Moneyball II, starring Jorge Garcia…

It’s hard to think of the Oakland A’s signing former Yankees starter Bartolo Colon as a low-cost, high reward “Moneyball” kind of move.  At 39, I don’t think there’s really any upside to Colon at this point and in my opinion, he’s not capable of sustaining a full season of starts.  I’d rather have Gio Gonzalez or Trevor Cahill in the rotation, but I guess since those are no longer options, they have to look at the scrap heap that served the Yankees so well last season.

Yes, I know the way to San Jose!…

Speaking of Oakland, I do hope they are successful in their desire to move to San Jose.  As a former San Jose resident, I think it’s very exciting for the city and its metro area to be on the verge of landing both the A’s and the NFL’s San Francisco 49ers, to go with the NHL’s Sharks.  I saw that A’s owner bought the famed Hotel Sainte Claire in downtown San Jose.  He already owns one hotel in San Jose so I guess you can’t read too much into it, but he’s definitely positioning himself for the growth and excitement that San Jose could see in the coming years.  I’d be happy with a Stanley Cup Championship this year, but that’s a little off-topic…

I really don’t forsee another 99 losses when you place character first…

I was a little surprised to see the Minnesota Twins sign former Detroit Tigers flamethrower Joel Zumaya.  He suffered his devastating arm injury at Target Field in 2010.  So, in terms of Karma, you’d think that he’d avoid Target Field like the plague.   But I read comments in this morning’s paper about how he was touched by the reception he received from the Twins fans as he left the field that fateful day.  Stories like that certainly make me feel honored to be a Minneapolis resident, but I was still surprised by Zumaya’s decision.  I wish him the best as he begins the Comeback Trail.  Hopefully he can get back to the level he was before.  For the Twins, with Joe Nathan in Texas and Matt Capps scheduled to close games, they need Zumaya as the pitcher he once was and hopefully will be again.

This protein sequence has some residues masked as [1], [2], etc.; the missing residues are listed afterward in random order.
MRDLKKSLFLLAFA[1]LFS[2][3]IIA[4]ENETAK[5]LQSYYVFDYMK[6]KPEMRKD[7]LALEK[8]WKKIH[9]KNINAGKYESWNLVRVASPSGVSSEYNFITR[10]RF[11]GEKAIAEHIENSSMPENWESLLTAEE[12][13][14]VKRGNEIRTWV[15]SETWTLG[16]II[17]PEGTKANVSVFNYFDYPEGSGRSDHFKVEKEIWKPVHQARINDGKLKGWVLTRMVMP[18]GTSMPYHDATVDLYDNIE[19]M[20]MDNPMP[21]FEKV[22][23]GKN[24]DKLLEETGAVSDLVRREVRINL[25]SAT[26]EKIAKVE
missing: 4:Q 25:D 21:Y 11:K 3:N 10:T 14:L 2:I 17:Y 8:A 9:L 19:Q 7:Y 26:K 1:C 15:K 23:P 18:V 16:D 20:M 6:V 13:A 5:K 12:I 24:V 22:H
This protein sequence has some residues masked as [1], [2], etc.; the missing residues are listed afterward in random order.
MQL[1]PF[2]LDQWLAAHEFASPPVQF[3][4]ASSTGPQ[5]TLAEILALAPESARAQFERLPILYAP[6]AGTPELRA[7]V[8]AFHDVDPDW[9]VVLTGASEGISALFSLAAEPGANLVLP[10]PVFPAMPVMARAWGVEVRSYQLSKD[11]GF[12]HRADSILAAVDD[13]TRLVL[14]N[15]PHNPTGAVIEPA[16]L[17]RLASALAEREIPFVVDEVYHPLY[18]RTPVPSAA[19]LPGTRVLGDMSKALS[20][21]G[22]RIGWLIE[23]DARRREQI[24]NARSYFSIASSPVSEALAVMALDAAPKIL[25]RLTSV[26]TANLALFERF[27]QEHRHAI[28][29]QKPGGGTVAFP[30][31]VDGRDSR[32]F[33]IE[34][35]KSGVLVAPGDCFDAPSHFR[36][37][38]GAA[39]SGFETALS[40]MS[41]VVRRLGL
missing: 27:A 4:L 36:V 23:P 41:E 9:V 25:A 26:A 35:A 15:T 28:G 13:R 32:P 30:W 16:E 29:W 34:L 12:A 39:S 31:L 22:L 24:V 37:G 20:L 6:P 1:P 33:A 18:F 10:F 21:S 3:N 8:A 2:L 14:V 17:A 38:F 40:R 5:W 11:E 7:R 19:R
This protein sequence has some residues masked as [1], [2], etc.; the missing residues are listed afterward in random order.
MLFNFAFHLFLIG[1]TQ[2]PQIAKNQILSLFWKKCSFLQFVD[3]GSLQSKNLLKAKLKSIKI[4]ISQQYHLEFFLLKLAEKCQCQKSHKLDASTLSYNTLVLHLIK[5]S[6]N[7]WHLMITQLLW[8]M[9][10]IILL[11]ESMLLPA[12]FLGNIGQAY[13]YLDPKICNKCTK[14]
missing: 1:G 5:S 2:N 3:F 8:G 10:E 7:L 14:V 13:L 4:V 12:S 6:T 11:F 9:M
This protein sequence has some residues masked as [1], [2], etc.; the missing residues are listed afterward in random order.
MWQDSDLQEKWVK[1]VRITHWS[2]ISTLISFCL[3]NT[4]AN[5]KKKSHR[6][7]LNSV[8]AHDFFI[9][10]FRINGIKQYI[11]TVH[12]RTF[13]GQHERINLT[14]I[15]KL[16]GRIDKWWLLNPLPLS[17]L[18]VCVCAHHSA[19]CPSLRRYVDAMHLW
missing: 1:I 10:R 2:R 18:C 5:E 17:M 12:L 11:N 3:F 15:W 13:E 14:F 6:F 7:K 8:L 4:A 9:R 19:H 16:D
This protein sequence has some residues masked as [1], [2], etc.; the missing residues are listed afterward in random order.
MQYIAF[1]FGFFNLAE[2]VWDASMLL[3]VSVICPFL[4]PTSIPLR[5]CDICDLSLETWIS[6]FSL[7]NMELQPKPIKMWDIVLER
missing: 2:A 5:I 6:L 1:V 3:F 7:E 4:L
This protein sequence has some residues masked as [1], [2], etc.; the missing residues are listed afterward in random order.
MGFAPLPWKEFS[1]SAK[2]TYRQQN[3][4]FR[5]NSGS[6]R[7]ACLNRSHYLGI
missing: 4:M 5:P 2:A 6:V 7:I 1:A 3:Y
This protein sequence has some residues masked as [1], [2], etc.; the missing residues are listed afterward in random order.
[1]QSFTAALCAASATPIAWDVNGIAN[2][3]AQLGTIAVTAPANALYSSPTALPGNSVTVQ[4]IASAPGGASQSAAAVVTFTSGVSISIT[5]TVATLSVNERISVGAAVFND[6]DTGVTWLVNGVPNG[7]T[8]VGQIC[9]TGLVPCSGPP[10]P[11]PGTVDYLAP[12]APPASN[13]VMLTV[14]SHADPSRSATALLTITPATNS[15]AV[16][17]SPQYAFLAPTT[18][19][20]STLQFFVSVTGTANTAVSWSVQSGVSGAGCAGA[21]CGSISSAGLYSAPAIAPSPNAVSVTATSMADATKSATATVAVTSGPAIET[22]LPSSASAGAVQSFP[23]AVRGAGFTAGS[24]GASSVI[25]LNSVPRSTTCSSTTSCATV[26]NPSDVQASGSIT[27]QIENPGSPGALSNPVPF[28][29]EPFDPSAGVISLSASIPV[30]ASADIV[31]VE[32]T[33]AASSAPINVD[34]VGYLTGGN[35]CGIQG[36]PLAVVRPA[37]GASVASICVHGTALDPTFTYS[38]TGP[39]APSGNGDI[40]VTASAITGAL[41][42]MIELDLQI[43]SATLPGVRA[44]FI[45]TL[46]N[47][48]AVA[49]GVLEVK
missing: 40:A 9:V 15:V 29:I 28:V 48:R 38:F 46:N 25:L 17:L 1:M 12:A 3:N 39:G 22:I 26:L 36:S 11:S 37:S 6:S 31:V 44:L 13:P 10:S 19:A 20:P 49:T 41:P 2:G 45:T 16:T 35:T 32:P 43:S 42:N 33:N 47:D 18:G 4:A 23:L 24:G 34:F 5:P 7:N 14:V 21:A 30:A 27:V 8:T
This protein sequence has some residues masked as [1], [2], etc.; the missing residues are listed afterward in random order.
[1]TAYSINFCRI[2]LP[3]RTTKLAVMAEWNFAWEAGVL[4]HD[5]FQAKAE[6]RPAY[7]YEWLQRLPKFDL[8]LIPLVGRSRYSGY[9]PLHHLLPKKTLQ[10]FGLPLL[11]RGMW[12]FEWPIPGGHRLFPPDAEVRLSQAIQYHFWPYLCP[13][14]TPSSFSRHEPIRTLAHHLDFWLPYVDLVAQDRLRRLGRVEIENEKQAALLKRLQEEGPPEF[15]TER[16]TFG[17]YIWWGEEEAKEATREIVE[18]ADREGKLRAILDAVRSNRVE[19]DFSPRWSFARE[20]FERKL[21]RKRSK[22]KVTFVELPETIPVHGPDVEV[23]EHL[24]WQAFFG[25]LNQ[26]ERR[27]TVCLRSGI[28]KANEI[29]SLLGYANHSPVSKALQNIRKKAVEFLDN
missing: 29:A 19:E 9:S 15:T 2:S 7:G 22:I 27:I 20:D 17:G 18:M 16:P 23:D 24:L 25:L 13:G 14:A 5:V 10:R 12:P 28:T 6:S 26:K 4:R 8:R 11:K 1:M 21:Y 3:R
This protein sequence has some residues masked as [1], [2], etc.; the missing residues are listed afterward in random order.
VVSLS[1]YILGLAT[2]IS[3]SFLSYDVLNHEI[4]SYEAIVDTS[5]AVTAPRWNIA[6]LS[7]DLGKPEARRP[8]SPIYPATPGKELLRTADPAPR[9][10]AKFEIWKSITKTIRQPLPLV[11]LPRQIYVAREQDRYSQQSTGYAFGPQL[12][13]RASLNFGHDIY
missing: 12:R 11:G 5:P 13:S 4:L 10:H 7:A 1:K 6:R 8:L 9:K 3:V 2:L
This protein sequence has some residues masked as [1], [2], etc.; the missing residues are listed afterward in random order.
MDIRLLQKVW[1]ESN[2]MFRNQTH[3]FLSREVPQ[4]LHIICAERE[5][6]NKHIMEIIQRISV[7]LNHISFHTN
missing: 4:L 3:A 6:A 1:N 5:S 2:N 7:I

When it’s tough being the son of Donnie Baseball, come home to the Bronx!…

Before I go, I want to say that I am really hopeful that the Yankees organization proves to be a blessing for former Dodgers prospect Preston Mattingly.  I’ve always heard what a great athlete he is/was when he was younger.  I don’t know what happened through his time in the Dodgers and Indians organizations and I realize that he is getting a bit long in tooth for a prospect, but I really hope that he can find some level of success with the Yankees.  It would be very cool to see Mattingly make a debut at Yankee Stadium at some point in the future.  Who knows if it is in the cards, but being a late bloomer is not outside of the realm of possibility when it comes to someone with his bloodline.

 

 

 

 

 

 

 

 

It’s hard to believe that we are just a month away from training camp.  I’m excited and looking forward to a great season.

 

–Scott

Somehow I knew it would end like this…

 

Sad but realistic…

Well, the Yankees lost a series that they could have and should have won.  I can’t say that I am as disappointed as I’ve been in past years during play-off failures as I recognized the team had its fatal weaknesses that would be exposed the deeper it got in the play-offs.  Clearly, starting pitching has been a problem.  CC Sabathia has been great, but he hasn’t been Justin Verlander- or Roy Halladay-great.  He is still the ace and legitimately so, but the weaknesses in the rotation behind him put more pressure on CC to be perfect.  That’s a tough for anyone.  Even if the Yankees had gotten past the Detroit Tigers, I am not so sure that they would have fared well against the Texas Rangers.